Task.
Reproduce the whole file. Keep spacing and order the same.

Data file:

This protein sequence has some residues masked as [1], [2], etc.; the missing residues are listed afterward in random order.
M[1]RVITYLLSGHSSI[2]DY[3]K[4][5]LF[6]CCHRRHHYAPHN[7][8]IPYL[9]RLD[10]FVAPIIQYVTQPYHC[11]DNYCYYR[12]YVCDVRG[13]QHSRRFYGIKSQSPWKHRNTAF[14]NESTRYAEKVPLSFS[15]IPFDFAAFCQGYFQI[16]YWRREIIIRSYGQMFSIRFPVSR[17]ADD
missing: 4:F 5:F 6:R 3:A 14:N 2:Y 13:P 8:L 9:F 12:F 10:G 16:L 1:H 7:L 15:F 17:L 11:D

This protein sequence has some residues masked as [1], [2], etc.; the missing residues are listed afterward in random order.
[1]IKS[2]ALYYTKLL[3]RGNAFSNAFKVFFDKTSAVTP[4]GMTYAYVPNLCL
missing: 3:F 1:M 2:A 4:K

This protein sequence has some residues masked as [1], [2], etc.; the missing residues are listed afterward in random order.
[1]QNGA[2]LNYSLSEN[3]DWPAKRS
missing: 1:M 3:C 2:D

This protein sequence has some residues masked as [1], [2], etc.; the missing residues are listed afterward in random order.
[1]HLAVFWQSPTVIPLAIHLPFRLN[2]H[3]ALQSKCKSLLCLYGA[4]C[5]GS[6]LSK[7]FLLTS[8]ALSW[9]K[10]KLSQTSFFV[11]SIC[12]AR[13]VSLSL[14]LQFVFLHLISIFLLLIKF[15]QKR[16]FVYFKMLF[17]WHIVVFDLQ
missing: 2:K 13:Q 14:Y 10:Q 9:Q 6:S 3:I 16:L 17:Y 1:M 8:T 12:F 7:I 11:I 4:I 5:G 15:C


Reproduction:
This protein sequence has some residues masked as [1], [2], etc.; the missing residues are listed afterward in random order.
M[1]RVITYLLSGHSSI[2]DY[3]K[4][5]LF[6]CCHRRHHYAPHN[7][8]IPYL[9]RLD[10]FVAPIIQYVTQPYHC[11]DNYCYYR[12]YVCDVRG[13]QHSRRFYGIKSQSPWKHRNTAF[14]NESTRYAEKVPLSFS[15]IPFDFAAFCQGYFQI[16]YWRREIIIRSYGQMFSIRFPVSR[17]ADD
missing: 4:F 5:F 6:R 3:A 14:N 2:Y 13:P 8:L 9:F 12:F 10:G 16:L 1:H 7:L 15:F 17:L 11:D

This protein sequence has some residues masked as [1], [2], etc.; the missing residues are listed afterward in random order.
[1]IKS[2]ALYYTKLL[3]RGNAFSNAFKVFFDKTSAVTP[4]GMTYAYVPNLCL
missing: 3:F 1:M 2:A 4:K

This protein sequence has some residues masked as [1], [2], etc.; the missing residues are listed afterward in random order.
[1]QNGA[2]LNYSLSEN[3]DWPAKRS
missing: 1:M 3:C 2:D

This protein sequence has some residues masked as [1], [2], etc.; the missing residues are listed afterward in random order.
[1]HLAVFWQSPTVIPLAIHLPFRLN[2]H[3]ALQSKCKSLLCLYGA[4]C[5]GS[6]LSK[7]FLLTS[8]ALSW[9]K[10]KLSQTSFFV[11]SIC[12]AR[13]VSLSL[14]LQFVFLHLISIFLLLIKF[15]QKR[16]FVYFKMLF[17]WHIVVFDLQ
missing: 2:K 13:Q 14:Y 10:Q 9:Q 6:S 3:I 16:L 17:Y 1:M 8:T 12:F 7:I 11:I 4:I 5:G 15:C